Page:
|Renault 2.0 dCi (Click to enlarge)|
The Renault-Nissan alliance is introducing a new 2.0-liter dCi diesel engine, to be first applied in a 150-hp version in the Laguna this summer.
Development of the new engine required a total investment of €500 million (US$597 million), broken down as €200 million (US$239 million) for engineering product/process, €250 million (US$298 million) for industrial investments, and €50 million (US$60 million) on suppliers.
The new powerplant will be released in several variants with different power and torque capabilities, for gradual rollout on other vehicles.
The 2.0 dCi introduces a number of engineering upgrades, including improved internal cylinder aerodynamics to make the most of the piezoelectric injector capabilities.
The 2.0 dCi features four valves per cylinder. Intake and exhaust ducts are face-to-face across the cylinder head, with each camshaft operating intake and exhaust valves. This configuration improves cylinder filling and exhaust gas evacuation. The difference in angle between intake and exhaust ducts produces a dual swirl effect, for improved air-fuel mixing.
A Bosch piezoelectric-controlled injection system provides fast, precise control over fuel injection. Response is up to four times faster than with a classic solenoid system, enabling engineers to opt for an injection cycle with five squirts: two pre-squirts, one main squirt and two post-squirts.
The pre-squirts, which pre-heat the combustion chamber in preparation for the main squirt, improve engine acoustics by minimizing the characteristic diesel clatter. The post-squirts sustain the main injection combustion, to burn off soot and thus bring down pollutant emissions before the exhaust gases have even left the combustion chamber.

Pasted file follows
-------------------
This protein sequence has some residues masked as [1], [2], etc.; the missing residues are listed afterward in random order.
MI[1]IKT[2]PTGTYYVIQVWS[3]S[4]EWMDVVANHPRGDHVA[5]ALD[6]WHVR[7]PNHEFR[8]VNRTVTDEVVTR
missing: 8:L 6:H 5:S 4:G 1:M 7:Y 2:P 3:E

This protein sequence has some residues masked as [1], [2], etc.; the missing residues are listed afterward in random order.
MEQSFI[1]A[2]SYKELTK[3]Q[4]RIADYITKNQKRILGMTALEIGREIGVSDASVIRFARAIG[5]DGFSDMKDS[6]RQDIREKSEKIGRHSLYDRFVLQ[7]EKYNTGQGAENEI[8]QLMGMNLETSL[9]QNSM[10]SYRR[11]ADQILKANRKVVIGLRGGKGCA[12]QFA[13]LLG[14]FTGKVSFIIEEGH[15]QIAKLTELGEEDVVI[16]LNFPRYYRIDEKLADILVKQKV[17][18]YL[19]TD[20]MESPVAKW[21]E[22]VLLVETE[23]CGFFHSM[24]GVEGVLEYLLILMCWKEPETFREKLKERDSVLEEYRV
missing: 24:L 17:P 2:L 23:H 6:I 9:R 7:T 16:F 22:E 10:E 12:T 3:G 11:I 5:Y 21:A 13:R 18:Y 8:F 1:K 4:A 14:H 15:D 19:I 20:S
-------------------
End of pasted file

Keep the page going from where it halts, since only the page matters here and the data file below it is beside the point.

An exhaust gas recirculation system taps off some of the exhaust gas leaving the combustion chamber and feeds it back directly into the intake. The amount of recirculated exhaust gas is controlled by a valve that regulates the inflow on the basis of various engine parameters.
This method produces a controlled temperature rise in the combustion chamber to reduce pollutant emission levels and enhance the engine’s overall environment performance.
|Renault Laguna 150-hp 2.0 dCi|
|Power||150 hp (110 kW)|
|Torque||340 Nm (251 lb-ft)|
|Fuel Consumption (combined)||5.8 liters/100km|
|Fuel Economy||40.6 mpg US|
All versions of the 2.0 dCi engine meet Euro 4 emission standards. NOx and particulate emissions are minimized by precise control over fuel injection, and various pre-exhaust pollution control systems. Low fuel consumption ensures the lowest possible CO2 emission.
A higher-powered 175-hp version of the 2.0 dCi will come standard with a self-regenerating particulate filter. When the filter fills up, the engine runs a regeneration cycle, performing a second post-injection to deliberately overheat the exhaust gas, oxidizing the soot in the filter filter, freeing up the device’s capacity. (This DPF system is similar to the one just made available on all models by Opel. Earlier post.)